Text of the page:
ART & ORGANISM
The Integrative Biology of Art and Aesthetic Experience
PREMISE: Art is a concept central to one of the most wholly human of our cultural endeavors, and yet one undeniably linked to, if not wholly emergent from, our basic biology. But biology embraces many different kinds of questions, methods of investigation, and centering concepts. The essential elements of four main biological approaches to behavior will be summarized, integrated, and brought to bear on art and aesthetic experience.
Art and aesthetic experience may be understood as part of the ensemble of behavioral traits that characterizes our species. And like other traits, their causes and consequences may be illuminated by considering the fundamental biology from which it emerges and how it contributes to the survival of individuals or groups. To do this, we will employ the ethological approach: the discipline that brings the essential elements of developmental biology, ecology, evolutionary biology, and physiology into focus and integrates them in the service of illuminating behavior. As we explore the power of biology to provide insight into behavior, we will discuss the biological development and evolutionary origin of traits and their contribution to helping humans and other organisms meet essential needs. Classes consist of lectures followed by discussion Overview of Topics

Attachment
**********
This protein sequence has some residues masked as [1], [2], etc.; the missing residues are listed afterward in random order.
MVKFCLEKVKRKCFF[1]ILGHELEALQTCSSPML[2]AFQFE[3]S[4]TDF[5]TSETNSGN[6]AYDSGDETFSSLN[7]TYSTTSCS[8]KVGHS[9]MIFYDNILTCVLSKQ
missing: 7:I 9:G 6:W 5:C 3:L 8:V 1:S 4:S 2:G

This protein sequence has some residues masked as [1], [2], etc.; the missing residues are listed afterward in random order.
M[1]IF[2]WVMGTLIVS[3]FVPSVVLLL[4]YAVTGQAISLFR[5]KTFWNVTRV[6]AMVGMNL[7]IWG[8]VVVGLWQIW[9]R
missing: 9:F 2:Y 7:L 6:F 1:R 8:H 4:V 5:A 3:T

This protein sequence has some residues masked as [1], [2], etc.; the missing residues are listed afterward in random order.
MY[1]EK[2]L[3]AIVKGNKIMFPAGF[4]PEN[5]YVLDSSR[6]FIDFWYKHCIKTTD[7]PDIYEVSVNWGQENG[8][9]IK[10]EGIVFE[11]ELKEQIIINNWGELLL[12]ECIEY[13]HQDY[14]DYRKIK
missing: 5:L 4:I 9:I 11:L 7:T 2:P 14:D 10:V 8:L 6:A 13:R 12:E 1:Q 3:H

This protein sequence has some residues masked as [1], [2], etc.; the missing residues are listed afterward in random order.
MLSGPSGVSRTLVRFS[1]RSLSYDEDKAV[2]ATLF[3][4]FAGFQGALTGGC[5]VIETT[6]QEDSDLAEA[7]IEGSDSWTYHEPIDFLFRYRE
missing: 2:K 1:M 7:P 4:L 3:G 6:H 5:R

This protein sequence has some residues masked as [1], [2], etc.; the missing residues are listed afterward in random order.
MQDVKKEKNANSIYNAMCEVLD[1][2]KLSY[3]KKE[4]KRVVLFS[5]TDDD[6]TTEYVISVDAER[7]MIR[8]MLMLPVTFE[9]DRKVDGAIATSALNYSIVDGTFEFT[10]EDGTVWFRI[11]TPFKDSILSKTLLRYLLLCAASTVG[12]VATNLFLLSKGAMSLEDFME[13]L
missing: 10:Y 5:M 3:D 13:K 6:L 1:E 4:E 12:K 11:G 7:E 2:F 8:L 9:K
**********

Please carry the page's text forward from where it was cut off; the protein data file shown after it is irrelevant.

The course is informed by
- ideas from EXISTENTIAL PHENOMENOLOGY (a philosophy that emphasizes “real people in the real world” (people as they are not as they should be), and
- ETHOLOGY (the integrative biology of animal behavior; emphasizing “real animals in their real world.”)
EXAMPLES of TOPICS:
THE ART and SCIENCE of ART and SCIENCE — The biological view of art and aesthetic experience clarifies the distinctions between “art” and “science” at the same time as it underscores the mutual dependence of the ways of knowing they relate to. The more deeply one digs into their essential characteristics, the less distinct become the boundaries between them. The topics and links below are exemplary of the resources in support of weekly lectures and discussions. Overview of Topics